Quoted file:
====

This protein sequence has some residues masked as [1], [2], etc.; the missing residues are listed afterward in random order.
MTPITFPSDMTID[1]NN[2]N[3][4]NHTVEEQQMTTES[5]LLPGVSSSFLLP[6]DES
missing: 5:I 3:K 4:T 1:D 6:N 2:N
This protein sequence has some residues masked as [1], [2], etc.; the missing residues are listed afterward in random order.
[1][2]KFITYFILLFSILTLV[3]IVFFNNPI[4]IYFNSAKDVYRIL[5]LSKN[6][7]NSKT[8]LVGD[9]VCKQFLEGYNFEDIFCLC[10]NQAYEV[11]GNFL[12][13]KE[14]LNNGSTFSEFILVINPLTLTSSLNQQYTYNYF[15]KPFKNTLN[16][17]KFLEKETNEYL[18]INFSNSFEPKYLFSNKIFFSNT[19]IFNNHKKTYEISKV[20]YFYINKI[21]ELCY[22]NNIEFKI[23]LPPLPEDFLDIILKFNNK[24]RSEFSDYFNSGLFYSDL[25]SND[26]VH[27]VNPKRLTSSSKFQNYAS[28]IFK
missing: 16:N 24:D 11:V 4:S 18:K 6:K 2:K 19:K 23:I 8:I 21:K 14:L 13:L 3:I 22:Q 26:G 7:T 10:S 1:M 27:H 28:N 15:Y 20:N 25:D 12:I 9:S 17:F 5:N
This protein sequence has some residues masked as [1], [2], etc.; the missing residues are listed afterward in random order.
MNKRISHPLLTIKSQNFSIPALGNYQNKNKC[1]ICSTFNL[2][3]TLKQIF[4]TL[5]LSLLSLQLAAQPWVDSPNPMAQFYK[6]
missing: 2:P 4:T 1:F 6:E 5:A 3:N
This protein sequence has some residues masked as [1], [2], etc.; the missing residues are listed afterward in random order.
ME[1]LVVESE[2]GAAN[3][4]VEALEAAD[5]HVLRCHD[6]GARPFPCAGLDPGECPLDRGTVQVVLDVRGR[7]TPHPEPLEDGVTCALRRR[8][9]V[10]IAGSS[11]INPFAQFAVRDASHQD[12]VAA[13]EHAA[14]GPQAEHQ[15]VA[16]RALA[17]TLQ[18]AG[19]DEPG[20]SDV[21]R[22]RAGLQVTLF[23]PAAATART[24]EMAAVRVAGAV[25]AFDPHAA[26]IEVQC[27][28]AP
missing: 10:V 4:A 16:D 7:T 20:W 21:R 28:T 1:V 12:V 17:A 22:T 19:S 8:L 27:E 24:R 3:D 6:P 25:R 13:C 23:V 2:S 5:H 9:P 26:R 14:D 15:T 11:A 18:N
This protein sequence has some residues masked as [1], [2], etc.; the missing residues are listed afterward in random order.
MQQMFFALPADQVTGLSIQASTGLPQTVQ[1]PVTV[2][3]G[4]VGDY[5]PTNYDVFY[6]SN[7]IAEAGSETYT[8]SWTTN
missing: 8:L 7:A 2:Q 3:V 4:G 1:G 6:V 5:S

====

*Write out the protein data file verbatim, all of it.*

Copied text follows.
This protein sequence has some residues masked as [1], [2], etc.; the missing residues are listed afterward in random order.
MTPITFPSDMTID[1]NN[2]N[3][4]NHTVEEQQMTTES[5]LLPGVSSSFLLP[6]DES
missing: 5:I 3:K 4:T 1:D 6:N 2:N
This protein sequence has some residues masked as [1], [2], etc.; the missing residues are listed afterward in random order.
[1][2]KFITYFILLFSILTLV[3]IVFFNNPI[4]IYFNSAKDVYRIL[5]LSKN[6][7]NSKT[8]LVGD[9]VCKQFLEGYNFEDIFCLC[10]NQAYEV[11]GNFL[12][13]KE[14]LNNGSTFSEFILVINPLTLTSSLNQQYTYNYF[15]KPFKNTLN[16][17]KFLEKETNEYL[18]INFSNSFEPKYLFSNKIFFSNT[19]IFNNHKKTYEISKV[20]YFYINKI[21]ELCY[22]NNIEFKI[23]LPPLPEDFLDIILKFNNK[24]RSEFSDYFNSGLFYSDL[25]SND[26]VH[27]VNPKRLTSSSKFQNYAS[28]IFK
missing: 16:N 24:D 11:V 4:S 18:K 6:K 2:K 19:K 23:I 8:I 21:K 14:L 13:L 3:I 22:Q 26:G 7:T 10:S 1:M 27:H 28:N 15:Y 20:N 25:D 12:I 9:S 17:F 5:N
This protein sequence has some residues masked as [1], [2], etc.; the missing residues are listed afterward in random order.
MNKRISHPLLTIKSQNFSIPALGNYQNKNKC[1]ICSTFNL[2][3]TLKQIF[4]TL[5]LSLLSLQLAAQPWVDSPNPMAQFYK[6]
missing: 2:P 4:T 1:F 6:E 5:A 3:N
This protein sequence has some residues masked as [1], [2], etc.; the missing residues are listed afterward in random order.
ME[1]LVVESE[2]GAAN[3][4]VEALEAAD[5]HVLRCHD[6]GARPFPCAGLDPGECPLDRGTVQVVLDVRGR[7]TPHPEPLEDGVTCALRRR[8][9]V[10]IAGSS[11]INPFAQFAVRDASHQD[12]VAA[13]EHAA[14]GPQAEHQ[15]VA[16]RALA[17]TLQ[18]AG[19]DEPG[20]SDV[21]R[22]RAGLQVTLF[23]PAAATART[24]EMAAVRVAGAV[25]AFDPHAA[26]IEVQC[27][28]AP
missing: 10:V 4:A 16:D 7:T 20:W 21:R 28:T 1:V 12:V 17:A 22:T 19:S 8:L 27:E 24:R 3:D 6:P 25:R 13:C 23:V 2:S 5:H 9:P 26:R 14:D 15:T 11:A 18:N
This protein sequence has some residues masked as [1], [2], etc.; the missing residues are listed afterward in random order.
MQQMFFALPADQVTGLSIQASTGLPQTVQ[1]PVTV[2][3]G[4]VGDY[5]PTNYDVFY[6]SN[7]IAEAGSETYT[8]SWTTN
missing: 8:L 7:A 2:Q 3:V 4:G 1:G 6:V 5:S